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Observers explore the eclipsing polar BS Tri

Observations explore the eclipsing polar BS Tri
Examples of BS Tri spectra obtained in the 2011 and 2012 observations. The upper panel shows spectra obtained at phases close to the maximum brightness. The bottom panel shows the spectra obtained near the minimum brightness of the object. Credit: Kolbin et al, 2022

Russian astronomers have performed spectroscopic and photometric observations of a peculiar eclipsing polar known as BS Tri. Result of this observational campaign, presented in a paper published December 23 on arXiv.org, shed more light on the properties of BS Tri, especially on the accretion process taking place in this system.

CVs are close binary star systems comprising of a white dwarf and a low mass main-sequence star (most often a red dwarf). They irregularly increase in brightness by a large factor, then drop back down to a quiescent state. Polars are a subclass of cataclysmic variables distinguished from other CVs by the presence of a very strong magnetic field in their white dwarfs.

BS Tri was first detected as a bright X-ray source by the ROSAT space observatory. Subsequent observations of this source revealed the Balmer series hydrogen and neutral helium emission lines in its spectra, typical of cataclysmic variables, and also deep eclipses in its . The magnetic nature of BS Tri was confirmed later, which was crucial to its classification as a polar.

BS Tri consists of a white dwarf with a mass of 0.75 solar masses and a red dwarf companion with an estimated mass of about 0.16 solar masses. The system has an of approximately 96.3 minutes. However, although several studies of this polar have been conducted, many of its parameters still remain unknown.

That is why a group of astronomers led by Alexander I. Kolbin of the Special Astrophysical Observatory (SAO) in Russia decided to analyze spectroscopic and photometric observations of BS Tri. They investigated a set of BS Tri spectra acquired with SAO's 6-m BTA telescope and photometric data obtained with the ZTE 125-cm telescope and the Zeiss-600 60-cm telescope, both located at the South Astronomical Station of the Moscow State University.

The photometric data shows variations in the shape of the light curves of BS Tri caused by different contributions of the accretion stream to the integral radiation of the system. However, no strong variations in the average brightness were recorded for the entire observation period of BS Tri.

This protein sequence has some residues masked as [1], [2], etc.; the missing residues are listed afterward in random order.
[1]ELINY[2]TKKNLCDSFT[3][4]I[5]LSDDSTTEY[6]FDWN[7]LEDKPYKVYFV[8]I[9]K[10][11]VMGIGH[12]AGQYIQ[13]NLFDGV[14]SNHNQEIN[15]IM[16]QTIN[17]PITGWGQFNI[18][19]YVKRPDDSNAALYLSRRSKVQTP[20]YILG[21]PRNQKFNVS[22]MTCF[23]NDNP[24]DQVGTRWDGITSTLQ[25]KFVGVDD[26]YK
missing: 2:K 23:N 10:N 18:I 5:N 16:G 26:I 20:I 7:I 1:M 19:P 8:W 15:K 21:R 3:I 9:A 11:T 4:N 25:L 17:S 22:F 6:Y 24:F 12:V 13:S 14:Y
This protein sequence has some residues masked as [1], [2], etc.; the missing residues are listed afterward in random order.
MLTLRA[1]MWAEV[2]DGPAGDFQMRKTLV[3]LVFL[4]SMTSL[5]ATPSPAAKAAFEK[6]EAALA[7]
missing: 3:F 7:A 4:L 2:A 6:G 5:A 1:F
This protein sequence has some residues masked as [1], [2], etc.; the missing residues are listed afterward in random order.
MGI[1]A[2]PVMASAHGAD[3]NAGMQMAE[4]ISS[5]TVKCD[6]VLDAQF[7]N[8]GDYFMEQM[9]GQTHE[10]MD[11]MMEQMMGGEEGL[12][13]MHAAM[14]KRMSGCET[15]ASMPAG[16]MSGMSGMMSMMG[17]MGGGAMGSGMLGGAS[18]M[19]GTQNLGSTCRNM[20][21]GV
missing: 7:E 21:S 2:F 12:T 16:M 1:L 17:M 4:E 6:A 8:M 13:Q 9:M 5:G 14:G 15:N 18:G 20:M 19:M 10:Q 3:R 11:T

Based on the radial velocity curves of the irradiated hemisphere of the , the astronomers managed to refine some parameters of the system. For instance, they found that both components of BS Tri are less massive than previously estimated—0.6 and 0.12 , for the primary and secondary stars, respectively. The orbital inclination of the system was measured to be 85 degrees.

Furthermore, the study found that the spectra of BS Tri showcase broad cyclotron harmonics that change their position as the white dwarf spins. By modeling the cyclotron spectra, the researchers calculated that magnetic field strength in the accretion spot is about 22.7 MG, and that the average spot temperature is at a level of 10 keV.

The scientists also found that the spectra of BS Tri contain Zeeman components of hydrogen-alpha line, appearing simultaneously with cyclotron harmonics and are formed at magnetic field strength of 21.5 MG.

"A possible explanation for this phenomenon is the presence of a cool halo around the accretion spot, whose signs are found in some other polars," the authors of the paper explained.

More information: Alexander I Kolbin et al, On accretion in the eclipsing polar BS Tri, Monthly Notices of the Royal Astronomical Society (2021). DOI: 10.1093/mnras/stab3676. On ArXiv: arxiv.org/abs/2212.12464

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Citation: Observers explore the eclipsing polar BS Tri (2023, January 5) retrieved 17 June 2024 from https://phys.org/news/2023-01-explore-eclipsing-polar-bs-tri.html
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